David Markey's documentary of life on the road with Sonic Youth and Nirvana during their tour of Europe in late 1991. Also featuring live performances by Dinosaur Jr, Babes In Toyland, The ... See full summary »
On the edge of the 30th anniversary of punk rock, Punk's Not Dead takes you into the sweaty underground clubs, backyard parties, recording studios, and yes, shopping malls and stadium shows... See full summary »
A collaboration between filmmaker Jem Cohen and the Washington D.C. band Fugazi, covering the 10 year period of 1987-1996. Far from a traditional documentary, this is a musical document; a ... See full summary »
Long before punk rock inflicted its puncture wound on the map of mainstream music, the Descendents were in a van brewing a potent mix of pop, angst, love and coffee and influencing a ... See full summary »
Inspired by Steven Blush's book "American Hardcore: A tribal history" Paul Rachman's feature documentary debut is a chronicle of the underground hardcore punk years from 1979 to 1986. Interviews and rare live footage from artists such as Black Flag, Bad Brains, Minor Threat, SS Decontrol and the Dead Kennedys. Written by
A Good Time Capsule of the Eighties Hardcore Movement but...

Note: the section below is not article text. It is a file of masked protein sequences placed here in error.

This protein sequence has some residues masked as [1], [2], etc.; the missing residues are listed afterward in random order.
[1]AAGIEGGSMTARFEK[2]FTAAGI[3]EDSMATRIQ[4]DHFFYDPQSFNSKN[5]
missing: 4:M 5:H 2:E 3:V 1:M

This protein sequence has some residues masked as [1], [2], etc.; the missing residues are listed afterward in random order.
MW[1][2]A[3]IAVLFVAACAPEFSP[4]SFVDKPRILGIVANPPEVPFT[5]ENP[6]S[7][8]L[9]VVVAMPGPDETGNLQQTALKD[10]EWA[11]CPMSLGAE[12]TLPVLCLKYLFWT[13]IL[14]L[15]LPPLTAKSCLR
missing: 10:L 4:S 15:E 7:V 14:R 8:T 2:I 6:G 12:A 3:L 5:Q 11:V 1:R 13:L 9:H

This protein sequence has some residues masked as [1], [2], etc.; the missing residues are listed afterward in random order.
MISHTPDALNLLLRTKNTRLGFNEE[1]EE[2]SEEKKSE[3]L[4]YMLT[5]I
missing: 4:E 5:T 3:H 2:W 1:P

Fans of this short window in time of musical history will surely enjoy it for its nostalgic merit alone. The footage is raw and accurately depicts the dingy and often violent world of Post "Germs, Sex Pistols" and Pre-metal years of hardcore. Many important bands of that era were not depicted in the film for various legal reasons IE: The Dead Kennedy's, and The Misfits, but the variety of bands presented is a noble effort. Surprising to me was what I considered a LACK of music in the film, as most of it came in the form of the final ten seconds of a songs performance, then cutting into the next scene. The film IS about music so it's not like there isn't any, however I would have enjoyed more extended live footage. My harshest criticism of the film is that it simply shrinks away as to the real explanation of how this movement really came to an end. While it glorifies many great bands that created some extremely potent and visceral music, it ultimately brushed aside why the hardcore scene seemed to sputter and almost vanish. The film near its summation briefly touches upon the influence of heavy metal and how some bands evolved into that new sound. They seem to suggest that the "atmosphere" had changed but in reality the bands changed. Kids showed up a year later and all their favorite bands had grown long hair and seemed to be interested little in their hardcore roots. Sad but true.. but this was a genre praised for its dedication to "Doing It Yourself" but in the end they chose to find a way to pay the bills instead. I have never faulted bands for deciding they wanted to eat more than a package of Dorrito's in the back of a tour van, and I do not view metal as a lesser form of art, but the fact remains that the bands create the music, which in turn produces an environment. I was all too happy to indulge in the personal trip down memory lane, but I would have liked a more probing response as to its demise. I have to review this film positively because I am biased as to the musical content and to the time in which it represents, but to omit that money and industry influence is what truly ruined this scene,(As in most others due to over exposure, parody and more seemingly lucrative musical paths) is a strange and unsatisfying oversight. Having just praised its unyielding, anti-conformist roots I was then expected to forget it ever happened. As I stated all in all it's an absorbing film and a greatly accurate depiction of a highly influential point in the musical landscape. It should be viewed if for no other reason than its tribute to the contribution that American Hardcore had to musical history.
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